What is the next step from a minimal surfboard - Triocean Surf
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What is the next step from a minimal surfboard

June 25 2018 Categories: Product Reviews, Tips and Tricks

When you are starting to make some real progress on your entry level minimal surfboard, what would be your next step? A high volume shortboard with be he ideal progression giving you more performance than a minimal, yet remaining more stable and more forgiving what an ultra thin performance shortboard. These boards are the ideal ‘next step’, as they still hold higher volumes so that you can paddle and catch waves easily, whilst giving you the ability to duck dive your board to get out back

By now your wave count and paddle strength should be improving. You’re now completing some basic bottom and top turns, “and wait, was that a cut back I just completed?” If you find that you’re now catching waves more comfortably, popping up to your feet is starting to feel like second nature and you’re starting to complete a few turns, you may be ready for the next step.

Here are some of the benefits of the higher volume shortboard as a way of improving, whilst maintaining your confidence in the water.

Added Manoeuvrability

This is an advantage as the board becomes more manageable in the water. You will have more control when paddling out, especially on big or messy days. And as you try to turn on the face of a wave, your board will feel more agile, this means you’ll be able to move and pump the board around to the more powerful sections of a wave and generate speed. As there is now less volume on the nose and more rocker (curve of the board from the centre point through the nose), you will not find the nose digging into the water on steeper waves.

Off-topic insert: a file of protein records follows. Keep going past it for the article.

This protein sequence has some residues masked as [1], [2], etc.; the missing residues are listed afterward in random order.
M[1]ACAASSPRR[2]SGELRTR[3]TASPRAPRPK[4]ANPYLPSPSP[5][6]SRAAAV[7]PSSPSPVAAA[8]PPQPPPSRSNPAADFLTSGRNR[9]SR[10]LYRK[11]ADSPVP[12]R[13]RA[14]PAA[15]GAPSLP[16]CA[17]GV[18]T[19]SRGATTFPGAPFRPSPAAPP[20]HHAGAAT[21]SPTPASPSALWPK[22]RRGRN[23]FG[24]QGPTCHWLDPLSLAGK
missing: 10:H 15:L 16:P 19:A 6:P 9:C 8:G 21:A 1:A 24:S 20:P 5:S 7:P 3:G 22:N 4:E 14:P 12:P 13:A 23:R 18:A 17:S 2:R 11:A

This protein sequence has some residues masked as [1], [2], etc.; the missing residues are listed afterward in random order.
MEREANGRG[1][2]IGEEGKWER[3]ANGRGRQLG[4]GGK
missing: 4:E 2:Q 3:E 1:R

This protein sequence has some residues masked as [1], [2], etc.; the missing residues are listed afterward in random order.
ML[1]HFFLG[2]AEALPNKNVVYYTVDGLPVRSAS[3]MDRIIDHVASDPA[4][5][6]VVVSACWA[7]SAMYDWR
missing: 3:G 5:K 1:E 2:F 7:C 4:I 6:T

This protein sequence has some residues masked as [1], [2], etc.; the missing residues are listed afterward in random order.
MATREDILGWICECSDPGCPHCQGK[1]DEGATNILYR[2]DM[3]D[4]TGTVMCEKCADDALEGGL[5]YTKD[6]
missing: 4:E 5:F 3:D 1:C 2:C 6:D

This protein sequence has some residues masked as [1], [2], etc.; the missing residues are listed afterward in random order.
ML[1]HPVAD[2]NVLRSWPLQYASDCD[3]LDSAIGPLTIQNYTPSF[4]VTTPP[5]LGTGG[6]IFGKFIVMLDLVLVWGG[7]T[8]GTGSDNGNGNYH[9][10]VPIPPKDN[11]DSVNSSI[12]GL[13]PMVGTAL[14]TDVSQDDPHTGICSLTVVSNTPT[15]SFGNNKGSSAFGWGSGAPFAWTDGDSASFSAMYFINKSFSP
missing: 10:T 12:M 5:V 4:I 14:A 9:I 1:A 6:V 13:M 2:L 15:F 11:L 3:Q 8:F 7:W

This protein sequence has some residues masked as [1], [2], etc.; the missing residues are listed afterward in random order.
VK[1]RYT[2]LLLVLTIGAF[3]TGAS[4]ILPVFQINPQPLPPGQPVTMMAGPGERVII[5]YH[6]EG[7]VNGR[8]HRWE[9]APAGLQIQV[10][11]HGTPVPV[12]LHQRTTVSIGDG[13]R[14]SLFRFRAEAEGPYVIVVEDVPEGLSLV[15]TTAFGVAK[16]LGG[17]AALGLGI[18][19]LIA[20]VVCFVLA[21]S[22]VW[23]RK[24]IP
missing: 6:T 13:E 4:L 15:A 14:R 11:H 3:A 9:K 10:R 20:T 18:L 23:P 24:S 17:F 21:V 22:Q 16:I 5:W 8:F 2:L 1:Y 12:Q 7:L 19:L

Now that you’re catching bigger, cleaner waves the ‘next step’ surfboard will give you added manoeuvrability, and will not feel as heavy to turn. The reasons for this will be:

  • Thinner Rails – in order to complete more acute turns, you will need to sink the tail of the board in order to create hold and speed and engage your fins. As the rail is sunk this enables the bottom of the deck to push against the water creating drive (acceleration). This reduced volume will then be even more useful when you need to quickly switch to the other rail; less foam will make it easier to move the board from rail to rail. This will enable you to make a sharper bottom turn, and as you watch the lip of the wave start to fold you can transition a lot quicker to your opposite rail to make a rapid turn down the wave; you just completed a bottom and top turn! It’s worth noting that most of your drive will come from your fins.
  •   More pronounced concave through the tail – when buying a surfboard you’ll notice that when feeling the underside of a surfboard by the fin plugs, there will be slight dip’s where the plugs are set, this is called the boards concave. As you’re up and surfing water is quickly passing from the nose of your board through the fins and out of the tail of the, the concave’s direct/ channel the flow of water though your fins making the board more responsive.
  • Reduced volume in the nose – the nose of your surfboard should start looking like a shortboard now, but will still have some width. This reduced width and volume on the nose will not only make the board easier to duck dive, but will also help with manoeuvrability. The pointier nose will also:
    • make it easier to take off on steeper waves, as the edges of the nose won’t dig into the water, causing you to stall and worst case scenario ‘pearl’ (nose digs in so much its get submerged and you end up flipping forward before getting flogged by the wave).